Frank Vaughan in Hollywood

Frankie Vaughan went to Hollywood in the late Fifties after he had made a couple of films in England, the first of which was ‘These Dangerous Years’ where he got rave reviews and that was followed up by ‘The Heart of a Man’ which I remember seeing during our St Albans holidays at the time.

He had earlier appeared in Arthur Askey’s comedy Ramsbottom Rides Again (1956) and a musical, The Lady Is A Square, with Anna Neagle.

I had not realised but he was booked to appear in Cabaret at the Dunes in Las Vegas in 1959 where he was to do 28 shows instead of which, he went down so well that the contract was extended to 56 nights

From there he flew to New York to guest star on The Perry Como Show then way back to Los Angeles for the Dinah Shore Christmas Show.

20th Century Fox talent scout Bert Gordon flew in from Hollywood to Las Vegas to watch him in cabaret – and came back raving. The first result of this was that Marilyn Monroe wanted Frankie to star in ‘The Misfits’ written by her then husband Arthur Miller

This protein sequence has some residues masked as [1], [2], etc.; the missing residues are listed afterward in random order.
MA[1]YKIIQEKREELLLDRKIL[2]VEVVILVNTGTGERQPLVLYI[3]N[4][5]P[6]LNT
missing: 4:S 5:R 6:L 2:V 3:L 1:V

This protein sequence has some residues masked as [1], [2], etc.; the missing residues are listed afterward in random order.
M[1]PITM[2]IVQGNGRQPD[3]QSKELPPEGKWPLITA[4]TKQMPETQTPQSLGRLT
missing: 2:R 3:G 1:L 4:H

In the picture ABOVE he appears to be having some coaching on Westerns from a gun slinging expert. He looks the part here.

Well as we look back, we all know that he did not get a part in The Misfits but he did succeed in starring along with Marilyn Monroe in ‘Lets Make Love’ with Yves Montand a year or so later.

Marilyn looks so lovely in the picture BELOW

Marilyn and Frankie

In 1960, Vaughan went to Hollywood to make the film ‘Let’s Make Love’ with Marilyn Monroe. Marilyn, it is said, tried to entice him into an affair, but he maintained that he loved his wife, Stella, whom he had met at the Locarno ballroom, Leeds, after the war, and that they needed to live in London. He must be one of very few men that had or would turn down Marilyn

Back home and a bit later, he filled the Talk of the Town theatre restaurant for weeks, and became a sort of statesman among British performers. He returned to the venue for years afterwards. In 1965, he was awarded an OBE, and in 1997 a CBE.

In 1985, Vaughan had one of his most notable successes – starring in what turned out to be his swansong role, the lead in the musical 42nd Street at Drury Lane. He left the cast after a year at the start of what turned out to be a terminal series of illnesses. He was always sure of his epitaph. “I am lucky to have a talent, lucky to have met such a wonderful girl as my wife Stella, lucky to have such a wonderful family, and lucky to have a job I adore.”

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